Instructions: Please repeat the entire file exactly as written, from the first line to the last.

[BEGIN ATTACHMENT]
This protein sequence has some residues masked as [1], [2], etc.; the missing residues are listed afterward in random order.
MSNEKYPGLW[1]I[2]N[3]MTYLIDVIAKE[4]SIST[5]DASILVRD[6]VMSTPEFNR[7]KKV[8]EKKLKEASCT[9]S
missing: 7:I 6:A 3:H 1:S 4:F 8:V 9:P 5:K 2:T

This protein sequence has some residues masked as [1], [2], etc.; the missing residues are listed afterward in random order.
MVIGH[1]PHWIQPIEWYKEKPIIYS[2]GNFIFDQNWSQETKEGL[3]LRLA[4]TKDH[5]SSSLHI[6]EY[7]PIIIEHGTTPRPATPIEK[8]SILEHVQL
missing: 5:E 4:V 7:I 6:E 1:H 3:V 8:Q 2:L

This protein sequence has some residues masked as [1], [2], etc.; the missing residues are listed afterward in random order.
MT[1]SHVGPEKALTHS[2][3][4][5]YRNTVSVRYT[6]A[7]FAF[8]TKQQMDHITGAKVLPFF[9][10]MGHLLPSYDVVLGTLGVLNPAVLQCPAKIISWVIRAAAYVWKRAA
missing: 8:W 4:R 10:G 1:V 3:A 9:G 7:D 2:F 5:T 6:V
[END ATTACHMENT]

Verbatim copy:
This protein sequence has some residues masked as [1], [2], etc.; the missing residues are listed afterward in random order.
MSNEKYPGLW[1]I[2]N[3]MTYLIDVIAKE[4]SIST[5]DASILVRD[6]VMSTPEFNR[7]KKV[8]EKKLKEASCT[9]S
missing: 7:I 6:A 3:H 1:S 4:F 8:V 9:P 5:K 2:T

This protein sequence has some residues masked as [1], [2], etc.; the missing residues are listed afterward in random order.
MVIGH[1]PHWIQPIEWYKEKPIIYS[2]GNFIFDQNWSQETKEGL[3]LRLA[4]TKDH[5]SSSLHI[6]EY[7]PIIIEHGTTPRPATPIEK[8]SILEHVQL
missing: 5:E 4:V 7:I 6:E 1:H 3:V 8:Q 2:L

This protein sequence has some residues masked as [1], [2], etc.; the missing residues are listed afterward in random order.
MT[1]SHVGPEKALTHS[2][3][4][5]YRNTVSVRYT[6]A[7]FAF[8]TKQQMDHITGAKVLPFF[9][10]MGHLLPSYDVVLGTLGVLNPAVLQCPAKIISWVIRAAAYVWKRAA
missing: 8:W 4:R 10:G 1:V 3:A 9:G 7:D 2:F 5:T 6:V